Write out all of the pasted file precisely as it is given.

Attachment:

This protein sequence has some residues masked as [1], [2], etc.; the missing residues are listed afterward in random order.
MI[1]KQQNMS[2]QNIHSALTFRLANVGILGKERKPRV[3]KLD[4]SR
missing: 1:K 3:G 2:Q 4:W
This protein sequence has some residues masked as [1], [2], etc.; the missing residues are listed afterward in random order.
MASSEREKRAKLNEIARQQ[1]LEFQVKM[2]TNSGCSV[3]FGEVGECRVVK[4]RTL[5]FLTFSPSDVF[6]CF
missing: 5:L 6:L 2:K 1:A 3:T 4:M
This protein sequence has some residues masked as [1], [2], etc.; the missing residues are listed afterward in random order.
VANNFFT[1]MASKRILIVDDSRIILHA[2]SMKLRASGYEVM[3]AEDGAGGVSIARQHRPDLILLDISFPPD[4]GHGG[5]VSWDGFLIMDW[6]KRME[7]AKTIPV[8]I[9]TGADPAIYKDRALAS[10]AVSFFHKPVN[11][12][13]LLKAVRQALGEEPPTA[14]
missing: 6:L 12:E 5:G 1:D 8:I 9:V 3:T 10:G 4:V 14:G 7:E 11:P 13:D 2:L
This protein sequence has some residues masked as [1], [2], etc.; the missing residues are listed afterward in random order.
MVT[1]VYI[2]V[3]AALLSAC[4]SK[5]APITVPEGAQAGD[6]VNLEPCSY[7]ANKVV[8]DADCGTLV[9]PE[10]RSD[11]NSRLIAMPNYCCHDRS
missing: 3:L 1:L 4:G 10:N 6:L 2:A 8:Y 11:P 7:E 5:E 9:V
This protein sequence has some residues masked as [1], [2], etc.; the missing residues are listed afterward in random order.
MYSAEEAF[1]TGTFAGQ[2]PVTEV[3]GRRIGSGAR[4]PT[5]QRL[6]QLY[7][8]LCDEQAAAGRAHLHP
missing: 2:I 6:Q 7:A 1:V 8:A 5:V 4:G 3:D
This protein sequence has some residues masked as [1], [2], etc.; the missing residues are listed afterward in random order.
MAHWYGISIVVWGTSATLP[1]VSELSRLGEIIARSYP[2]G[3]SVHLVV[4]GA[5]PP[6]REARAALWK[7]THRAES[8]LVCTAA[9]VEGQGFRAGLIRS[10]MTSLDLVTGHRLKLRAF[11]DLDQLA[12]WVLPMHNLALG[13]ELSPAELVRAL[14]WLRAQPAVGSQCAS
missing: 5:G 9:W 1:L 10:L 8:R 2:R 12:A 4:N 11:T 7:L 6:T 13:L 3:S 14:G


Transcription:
This protein sequence has some residues masked as [1], [2], etc.; the missing residues are listed afterward in random order.
MI[1]KQQNMS[2]QNIHSALTFRLANVGILGKERKPRV[3]KLD[4]SR
missing: 1:K 3:G 2:Q 4:W
This protein sequence has some residues masked as [1], [2], etc.; the missing residues are listed afterward in random order.
MASSEREKRAKLNEIARQQ[1]LEFQVKM[2]TNSGCSV[3]FGEVGECRVVK[4]RTL[5]FLTFSPSDVF[6]CF
missing: 5:L 6:L 2:K 1:A 3:T 4:M
This protein sequence has some residues masked as [1], [2], etc.; the missing residues are listed afterward in random order.
VANNFFT[1]MASKRILIVDDSRIILHA[2]SMKLRASGYEVM[3]AEDGAGGVSIARQHRPDLILLDISFPPD[4]GHGG[5]VSWDGFLIMDW[6]KRME[7]AKTIPV[8]I[9]TGADPAIYKDRALAS[10]AVSFFHKPVN[11][12][13]LLKAVRQALGEEPPTA[14]
missing: 6:L 12:E 5:G 1:D 8:I 9:V 3:T 10:G 4:V 14:G 7:E 11:P 13:D 2:L
This protein sequence has some residues masked as [1], [2], etc.; the missing residues are listed afterward in random order.
MVT[1]VYI[2]V[3]AALLSAC[4]SK[5]APITVPEGAQAGD[6]VNLEPCSY[7]ANKVV[8]DADCGTLV[9]PE[10]RSD[11]NSRLIAMPNYCCHDRS
missing: 3:L 1:L 4:G 10:N 6:L 2:A 8:Y 11:P 7:E 5:E 9:V
This protein sequence has some residues masked as [1], [2], etc.; the missing residues are listed afterward in random order.
MYSAEEAF[1]TGTFAGQ[2]PVTEV[3]GRRIGSGAR[4]PT[5]QRL[6]QLY[7][8]LCDEQAAAGRAHLHP
missing: 2:I 6:Q 7:A 1:V 8:A 5:V 4:G 3:D
This protein sequence has some residues masked as [1], [2], etc.; the missing residues are listed afterward in random order.
MAHWYGISIVVWGTSATLP[1]VSELSRLGEIIARSYP[2]G[3]SVHLVV[4]GA[5]PP[6]REARAALWK[7]THRAES[8]LVCTAA[9]VEGQGFRAGLIRS[10]MTSLDLVTGHRLKLRAF[11]DLDQLA[12]WVLPMHNLALG[13]ELSPAELVRAL[14]WLRAQPAVGSQCAS
missing: 5:G 9:W 1:L 10:L 8:R 2:R 12:A 4:N 11:T 7:L 6:T 13:L 3:S 14:G